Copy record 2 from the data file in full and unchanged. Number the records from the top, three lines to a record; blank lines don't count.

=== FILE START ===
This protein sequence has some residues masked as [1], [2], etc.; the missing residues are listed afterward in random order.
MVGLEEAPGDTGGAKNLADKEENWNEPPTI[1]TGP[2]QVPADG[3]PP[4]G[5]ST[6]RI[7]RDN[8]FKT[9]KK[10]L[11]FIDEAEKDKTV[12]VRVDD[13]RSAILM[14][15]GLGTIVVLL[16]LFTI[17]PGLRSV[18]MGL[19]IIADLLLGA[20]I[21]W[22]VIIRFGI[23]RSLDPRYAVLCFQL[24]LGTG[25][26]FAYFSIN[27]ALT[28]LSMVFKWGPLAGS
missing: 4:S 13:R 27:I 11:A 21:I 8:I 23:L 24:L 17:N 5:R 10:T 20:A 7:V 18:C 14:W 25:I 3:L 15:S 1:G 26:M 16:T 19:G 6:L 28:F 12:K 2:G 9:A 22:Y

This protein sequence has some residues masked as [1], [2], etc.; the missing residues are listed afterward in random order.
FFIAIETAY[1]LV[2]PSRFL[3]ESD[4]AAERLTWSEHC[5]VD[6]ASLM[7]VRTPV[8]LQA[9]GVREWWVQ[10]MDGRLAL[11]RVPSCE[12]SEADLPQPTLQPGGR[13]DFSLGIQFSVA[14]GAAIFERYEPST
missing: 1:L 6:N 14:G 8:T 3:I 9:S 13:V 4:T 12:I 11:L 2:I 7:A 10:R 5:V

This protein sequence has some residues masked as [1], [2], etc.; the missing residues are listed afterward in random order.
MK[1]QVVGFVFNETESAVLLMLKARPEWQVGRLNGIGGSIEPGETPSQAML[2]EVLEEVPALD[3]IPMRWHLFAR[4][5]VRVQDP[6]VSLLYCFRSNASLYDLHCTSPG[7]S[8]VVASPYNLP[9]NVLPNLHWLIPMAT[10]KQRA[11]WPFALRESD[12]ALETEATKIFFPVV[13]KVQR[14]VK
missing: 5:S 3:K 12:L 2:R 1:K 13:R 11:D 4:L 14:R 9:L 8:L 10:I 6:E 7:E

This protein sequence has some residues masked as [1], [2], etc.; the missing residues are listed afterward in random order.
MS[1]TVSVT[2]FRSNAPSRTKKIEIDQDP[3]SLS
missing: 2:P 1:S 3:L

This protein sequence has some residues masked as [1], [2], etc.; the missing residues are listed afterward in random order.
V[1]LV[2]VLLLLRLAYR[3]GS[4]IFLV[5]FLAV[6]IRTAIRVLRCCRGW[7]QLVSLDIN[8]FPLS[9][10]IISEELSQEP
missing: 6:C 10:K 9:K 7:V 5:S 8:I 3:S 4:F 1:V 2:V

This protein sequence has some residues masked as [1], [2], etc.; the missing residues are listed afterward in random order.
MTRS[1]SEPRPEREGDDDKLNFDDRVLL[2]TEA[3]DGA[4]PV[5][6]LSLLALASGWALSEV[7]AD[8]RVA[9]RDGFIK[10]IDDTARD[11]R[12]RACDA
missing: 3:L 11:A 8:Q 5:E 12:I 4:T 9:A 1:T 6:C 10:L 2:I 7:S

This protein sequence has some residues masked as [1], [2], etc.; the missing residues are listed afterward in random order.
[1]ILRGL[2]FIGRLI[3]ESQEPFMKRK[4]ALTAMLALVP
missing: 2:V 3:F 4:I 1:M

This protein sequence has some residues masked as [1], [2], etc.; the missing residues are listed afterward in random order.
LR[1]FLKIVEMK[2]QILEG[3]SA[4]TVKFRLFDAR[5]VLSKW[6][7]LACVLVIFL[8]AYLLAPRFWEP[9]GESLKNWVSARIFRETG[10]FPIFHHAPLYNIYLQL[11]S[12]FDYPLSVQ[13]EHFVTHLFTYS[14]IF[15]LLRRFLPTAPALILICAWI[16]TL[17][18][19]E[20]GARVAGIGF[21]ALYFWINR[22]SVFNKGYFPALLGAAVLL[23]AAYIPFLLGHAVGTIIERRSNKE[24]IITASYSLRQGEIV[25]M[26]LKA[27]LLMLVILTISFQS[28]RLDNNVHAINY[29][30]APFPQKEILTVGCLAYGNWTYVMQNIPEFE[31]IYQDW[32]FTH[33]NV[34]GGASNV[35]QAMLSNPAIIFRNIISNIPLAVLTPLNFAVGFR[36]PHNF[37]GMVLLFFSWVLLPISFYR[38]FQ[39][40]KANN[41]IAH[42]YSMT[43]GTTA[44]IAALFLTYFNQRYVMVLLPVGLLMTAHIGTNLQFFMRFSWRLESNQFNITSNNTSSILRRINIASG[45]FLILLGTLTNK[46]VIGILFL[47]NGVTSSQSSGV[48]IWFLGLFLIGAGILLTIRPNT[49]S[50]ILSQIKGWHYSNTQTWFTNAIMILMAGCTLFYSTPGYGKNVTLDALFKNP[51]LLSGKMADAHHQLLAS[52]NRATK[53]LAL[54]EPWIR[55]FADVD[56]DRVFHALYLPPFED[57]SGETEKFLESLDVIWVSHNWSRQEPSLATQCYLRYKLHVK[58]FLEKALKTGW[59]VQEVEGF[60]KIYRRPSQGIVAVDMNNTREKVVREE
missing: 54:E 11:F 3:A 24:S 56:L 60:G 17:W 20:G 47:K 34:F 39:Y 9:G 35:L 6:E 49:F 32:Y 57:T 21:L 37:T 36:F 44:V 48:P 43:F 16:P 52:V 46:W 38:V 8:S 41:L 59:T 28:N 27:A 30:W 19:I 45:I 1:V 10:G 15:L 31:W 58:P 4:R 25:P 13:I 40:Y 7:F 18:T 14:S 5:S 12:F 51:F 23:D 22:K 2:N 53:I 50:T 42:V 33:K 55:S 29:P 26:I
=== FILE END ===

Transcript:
This protein sequence has some residues masked as [1], [2], etc.; the missing residues are listed afterward in random order.
FFIAIETAY[1]LV[2]PSRFL[3]ESD[4]AAERLTWSEHC[5]VD[6]ASLM[7]VRTPV[8]LQA[9]GVREWWVQ[10]MDGRLAL[11]RVPSCE[12]SEADLPQPTLQPGGR[13]DFSLGIQFSVA[14]GAAIFERYEPST
missing: 1:L 6:N 14:G 8:T 3:I 9:S 13:V 4:T 12:I 11:L 2:I 7:A 10:R 5:V